Posted by Gary Schwitzer in Uncategorized
I know that some people may not see any ethical conflict in physician-reporters like CNN’s Sanjay Gupta, CBS’ Jennifer Ashton and ABC’s Richard Besser reporting on their own delivery of health care in Haiti.
But people who think a lot about these issues DO have concerns.
Media ethics guru Bob Steele of the Poynter Institute and DePauw University told the Los Angeles Times: “It clouds the lens in terms of the independent observation and reporting.” Given that Gupta’s story involved a child who – in the end had a cut but no head injury – Steele said, “Frankly, it isn’t much of a story. You can’t help but look at this and worry there is a marketing element in it.” Los Angeles Times media columnist James Rainey referred to it as “self-promotion.” That’s from a journalism ethics perspective.
Physician-ethicist Steve Miles, MD, of the University of Minnesota Center for Bioethics wrote to me:
“The reporters who have been practicing well-televised drive-by medical care in Haiti are demonstrating an appalling abuse of medical and journalistic ethics.” He feels the decisions on what to broadcast are based on what presents itself as a “telegenic case.”
Miles served as medical director for the American Refugee Committee for 25 years, including service as chief medical officer for 45,000 refugees on the Thai‑Cambodian border and projects in Sudan, Croatia, Bosnia-Herzogovina, Indonesia, and the Thai-Burmese border. He is on the Board of the Center for Victims of Torture. He wrote:
“They justify this form of self-aggrandizement by its effect in mobilizing response for the larger disaster. The added value of their self promotion largely goes unchallenged.”
Dr. Carl Elliott, also on the faculty of the UMN Center for Bioethics, wrote to me:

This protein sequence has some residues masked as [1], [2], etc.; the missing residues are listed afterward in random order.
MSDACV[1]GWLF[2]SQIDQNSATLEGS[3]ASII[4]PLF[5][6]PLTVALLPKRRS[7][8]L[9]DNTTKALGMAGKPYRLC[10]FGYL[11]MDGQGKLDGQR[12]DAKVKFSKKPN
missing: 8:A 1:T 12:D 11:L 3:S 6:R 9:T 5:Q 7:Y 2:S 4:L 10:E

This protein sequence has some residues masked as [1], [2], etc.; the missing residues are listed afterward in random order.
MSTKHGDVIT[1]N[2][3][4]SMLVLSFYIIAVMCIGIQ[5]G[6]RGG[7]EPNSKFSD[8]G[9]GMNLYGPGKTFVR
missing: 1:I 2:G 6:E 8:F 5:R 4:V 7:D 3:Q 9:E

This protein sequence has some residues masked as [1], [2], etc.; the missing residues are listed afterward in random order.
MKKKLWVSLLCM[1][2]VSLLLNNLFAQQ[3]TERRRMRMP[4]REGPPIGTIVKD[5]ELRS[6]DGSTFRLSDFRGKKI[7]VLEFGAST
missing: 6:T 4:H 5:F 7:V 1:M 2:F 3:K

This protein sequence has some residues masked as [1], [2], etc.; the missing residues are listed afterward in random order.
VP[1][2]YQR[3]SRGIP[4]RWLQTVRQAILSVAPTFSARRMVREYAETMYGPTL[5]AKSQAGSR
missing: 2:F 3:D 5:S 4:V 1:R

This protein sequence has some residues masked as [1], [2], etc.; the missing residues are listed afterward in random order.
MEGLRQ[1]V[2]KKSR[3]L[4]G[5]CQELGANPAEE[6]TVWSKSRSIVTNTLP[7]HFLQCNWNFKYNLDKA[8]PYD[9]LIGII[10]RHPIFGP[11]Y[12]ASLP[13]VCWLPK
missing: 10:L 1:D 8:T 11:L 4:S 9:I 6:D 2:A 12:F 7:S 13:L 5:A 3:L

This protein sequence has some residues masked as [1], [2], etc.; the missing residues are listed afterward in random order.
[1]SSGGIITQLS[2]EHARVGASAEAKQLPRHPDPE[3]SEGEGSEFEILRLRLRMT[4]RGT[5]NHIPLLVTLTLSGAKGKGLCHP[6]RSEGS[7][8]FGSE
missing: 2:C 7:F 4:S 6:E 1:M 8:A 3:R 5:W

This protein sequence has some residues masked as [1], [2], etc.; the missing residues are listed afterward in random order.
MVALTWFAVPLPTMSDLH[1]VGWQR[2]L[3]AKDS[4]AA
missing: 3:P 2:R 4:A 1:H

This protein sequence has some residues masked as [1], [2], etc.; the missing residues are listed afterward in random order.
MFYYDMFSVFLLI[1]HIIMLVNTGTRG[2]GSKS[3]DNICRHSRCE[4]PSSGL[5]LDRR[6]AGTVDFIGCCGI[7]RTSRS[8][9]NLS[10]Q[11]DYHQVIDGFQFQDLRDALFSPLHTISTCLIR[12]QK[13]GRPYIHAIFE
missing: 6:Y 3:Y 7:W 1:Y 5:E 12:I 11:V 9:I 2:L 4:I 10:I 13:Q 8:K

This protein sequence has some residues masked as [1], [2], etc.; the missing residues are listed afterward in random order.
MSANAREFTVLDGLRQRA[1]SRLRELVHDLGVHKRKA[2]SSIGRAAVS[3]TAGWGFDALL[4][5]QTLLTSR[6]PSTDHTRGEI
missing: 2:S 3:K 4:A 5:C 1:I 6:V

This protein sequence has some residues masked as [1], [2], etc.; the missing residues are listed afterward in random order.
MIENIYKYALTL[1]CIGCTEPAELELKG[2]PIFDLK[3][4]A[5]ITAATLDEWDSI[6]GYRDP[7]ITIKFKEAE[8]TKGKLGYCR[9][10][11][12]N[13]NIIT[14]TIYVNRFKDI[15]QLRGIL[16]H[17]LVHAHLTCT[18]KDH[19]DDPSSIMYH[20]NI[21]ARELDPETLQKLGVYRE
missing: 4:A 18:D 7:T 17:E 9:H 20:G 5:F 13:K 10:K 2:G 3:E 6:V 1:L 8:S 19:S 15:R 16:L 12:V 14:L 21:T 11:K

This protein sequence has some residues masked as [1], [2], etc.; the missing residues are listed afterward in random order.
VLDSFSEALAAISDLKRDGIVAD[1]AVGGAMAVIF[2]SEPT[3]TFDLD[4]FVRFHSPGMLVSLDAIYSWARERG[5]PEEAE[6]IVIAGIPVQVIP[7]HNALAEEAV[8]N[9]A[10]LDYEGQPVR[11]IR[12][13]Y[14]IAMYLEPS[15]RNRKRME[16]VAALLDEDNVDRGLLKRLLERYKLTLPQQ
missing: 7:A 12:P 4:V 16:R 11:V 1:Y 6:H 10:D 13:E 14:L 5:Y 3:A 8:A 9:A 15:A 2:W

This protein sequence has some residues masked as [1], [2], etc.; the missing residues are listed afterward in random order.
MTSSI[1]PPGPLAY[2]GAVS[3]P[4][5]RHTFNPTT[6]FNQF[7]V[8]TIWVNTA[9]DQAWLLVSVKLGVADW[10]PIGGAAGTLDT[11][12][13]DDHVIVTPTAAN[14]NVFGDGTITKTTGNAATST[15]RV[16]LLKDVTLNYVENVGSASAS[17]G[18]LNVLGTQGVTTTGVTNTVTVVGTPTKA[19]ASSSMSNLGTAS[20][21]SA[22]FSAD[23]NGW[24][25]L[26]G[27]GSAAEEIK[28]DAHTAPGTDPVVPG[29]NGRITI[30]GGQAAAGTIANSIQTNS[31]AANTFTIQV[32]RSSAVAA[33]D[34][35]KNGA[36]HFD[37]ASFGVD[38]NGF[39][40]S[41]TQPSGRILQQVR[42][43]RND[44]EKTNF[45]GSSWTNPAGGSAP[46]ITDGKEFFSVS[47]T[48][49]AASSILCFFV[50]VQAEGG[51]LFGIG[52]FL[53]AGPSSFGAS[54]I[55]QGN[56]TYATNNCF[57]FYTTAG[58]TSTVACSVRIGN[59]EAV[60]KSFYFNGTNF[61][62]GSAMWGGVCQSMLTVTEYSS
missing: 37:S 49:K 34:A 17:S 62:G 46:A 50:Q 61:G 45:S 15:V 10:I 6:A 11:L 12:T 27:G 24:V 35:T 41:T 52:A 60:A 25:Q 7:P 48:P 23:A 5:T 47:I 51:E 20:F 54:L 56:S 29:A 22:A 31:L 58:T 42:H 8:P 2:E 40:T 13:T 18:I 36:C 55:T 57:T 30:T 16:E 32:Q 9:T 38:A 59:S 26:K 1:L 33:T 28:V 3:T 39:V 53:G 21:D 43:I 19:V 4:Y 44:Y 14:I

“It’s worse than self-promotion. It’s exploiting the suffering of Haitians for the PR goals of their employers. They should not be reporting on their own work. That’s a classic PR tactic: using humanitarian aid as a public relations device, in order to drive up ratings for their network.”
Allow me to drop back and apply an ethics tool to the situation. For years I’ve trained undergraduate journalism students in the use of the Potter Box, named after Ralph Potter, an emeritus professor of social ethics at Harvard Divinity School.
The box has four quadrants, which you can step through in this fashion.
The facts of the situation are that these MD-reporters are in Haiti where there are overwhelming health care needs.
What are the different values at play? Clearly, the moral value of helping a person in need is a dominant value.
What ethical principles may apply to the situation? Again, the “persons as ends” or “do unto others” principle could dominate the decision-making. But Aristotle’s or Confucius’ golden mean might call for a middle grounds of practical wisdom – an appropriate decision between two extremes. So, rather than doing nothing to help, or – at the other extreme – rather than reporting on one’s own involvement in helping, a middle ground might be to help – but with the cameras off. In his media ethics workshops, Bob Steele always asks journalists to think about alternative pathways for telling a story – alternatives that might eliminate or minimize ethical conflicts.